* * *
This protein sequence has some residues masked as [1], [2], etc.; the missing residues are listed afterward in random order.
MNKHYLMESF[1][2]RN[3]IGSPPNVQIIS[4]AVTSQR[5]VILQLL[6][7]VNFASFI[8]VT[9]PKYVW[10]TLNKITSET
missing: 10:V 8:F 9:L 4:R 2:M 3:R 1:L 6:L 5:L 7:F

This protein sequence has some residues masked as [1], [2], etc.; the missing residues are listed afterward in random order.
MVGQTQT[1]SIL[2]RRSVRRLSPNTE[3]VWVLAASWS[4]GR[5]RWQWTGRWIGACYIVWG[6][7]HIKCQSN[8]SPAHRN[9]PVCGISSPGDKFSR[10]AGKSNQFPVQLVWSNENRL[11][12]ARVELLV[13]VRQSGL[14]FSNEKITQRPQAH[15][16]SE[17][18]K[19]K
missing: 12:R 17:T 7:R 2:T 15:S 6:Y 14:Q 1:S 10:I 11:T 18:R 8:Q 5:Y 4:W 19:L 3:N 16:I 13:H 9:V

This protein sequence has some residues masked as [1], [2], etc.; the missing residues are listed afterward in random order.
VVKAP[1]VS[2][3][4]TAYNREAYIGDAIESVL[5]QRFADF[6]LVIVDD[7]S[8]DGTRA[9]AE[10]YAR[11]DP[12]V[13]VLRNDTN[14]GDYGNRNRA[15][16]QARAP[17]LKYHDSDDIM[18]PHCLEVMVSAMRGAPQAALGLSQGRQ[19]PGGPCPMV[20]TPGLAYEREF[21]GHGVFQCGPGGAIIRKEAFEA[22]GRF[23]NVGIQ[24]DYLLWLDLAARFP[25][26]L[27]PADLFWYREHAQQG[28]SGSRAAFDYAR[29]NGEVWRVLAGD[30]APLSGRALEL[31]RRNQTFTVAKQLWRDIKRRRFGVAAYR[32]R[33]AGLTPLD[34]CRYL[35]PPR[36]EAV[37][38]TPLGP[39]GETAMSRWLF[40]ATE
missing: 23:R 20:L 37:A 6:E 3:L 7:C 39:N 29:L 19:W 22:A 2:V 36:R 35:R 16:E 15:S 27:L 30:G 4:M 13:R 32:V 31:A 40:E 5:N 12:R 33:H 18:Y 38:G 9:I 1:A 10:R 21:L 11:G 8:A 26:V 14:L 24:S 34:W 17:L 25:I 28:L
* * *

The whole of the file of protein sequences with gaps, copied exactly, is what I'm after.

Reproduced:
This protein sequence has some residues masked as [1], [2], etc.; the missing residues are listed afterward in random order.
MNKHYLMESF[1][2]RN[3]IGSPPNVQIIS[4]AVTSQR[5]VILQLL[6][7]VNFASFI[8]VT[9]PKYVW[10]TLNKITSET
missing: 10:V 8:F 9:L 4:R 2:M 3:R 1:L 6:L 5:L 7:F

This protein sequence has some residues masked as [1], [2], etc.; the missing residues are listed afterward in random order.
MVGQTQT[1]SIL[2]RRSVRRLSPNTE[3]VWVLAASWS[4]GR[5]RWQWTGRWIGACYIVWG[6][7]HIKCQSN[8]SPAHRN[9]PVCGISSPGDKFSR[10]AGKSNQFPVQLVWSNENRL[11][12]ARVELLV[13]VRQSGL[14]FSNEKITQRPQAH[15][16]SE[17][18]K[19]K
missing: 12:R 17:T 7:R 2:T 15:S 6:Y 14:Q 1:S 10:I 11:T 18:R 8:Q 5:Y 4:W 19:L 3:N 16:I 13:H 9:V

This protein sequence has some residues masked as [1], [2], etc.; the missing residues are listed afterward in random order.
VVKAP[1]VS[2][3][4]TAYNREAYIGDAIESVL[5]QRFADF[6]LVIVDD[7]S[8]DGTRA[9]AE[10]YAR[11]DP[12]V[13]VLRNDTN[14]GDYGNRNRA[15][16]QARAP[17]LKYHDSDDIM[18]PHCLEVMVSAMRGAPQAALGLSQGRQ[19]PGGPCPMV[20]TPGLAYEREF[21]GHGVFQCGPGGAIIRKEAFEA[22]GRF[23]NVGIQ[24]DYLLWLDLAARFP[25][26]L[27]PADLFWYREHAQQG[28]SGSRAAFDYAR[29]NGEVWRVLAGD[30]APLSGRALEL[31]RRNQTFTVAKQLWRDIKRRRFGVAAYR[32]R[33]AGLTPLD[34]CRYL[35]PPR[36]EAV[37][38]TPLGP[39]GETAMSRWLF[40]ATE
missing: 23:R 20:L 37:A 6:E 3:L 7:C 39:N 29:L 19:W 22:A 2:V 36:R 35:R 16:E 15:S 27:L 30:G 4:M 13:R 32:V 31:A 40:E 5:N 12:R 33:H 18:Y 38:G 9:I 1:A 10:R 21:L 11:G 8:A 26:V 14:L 24:S 34:W 17:L 25:I 28:L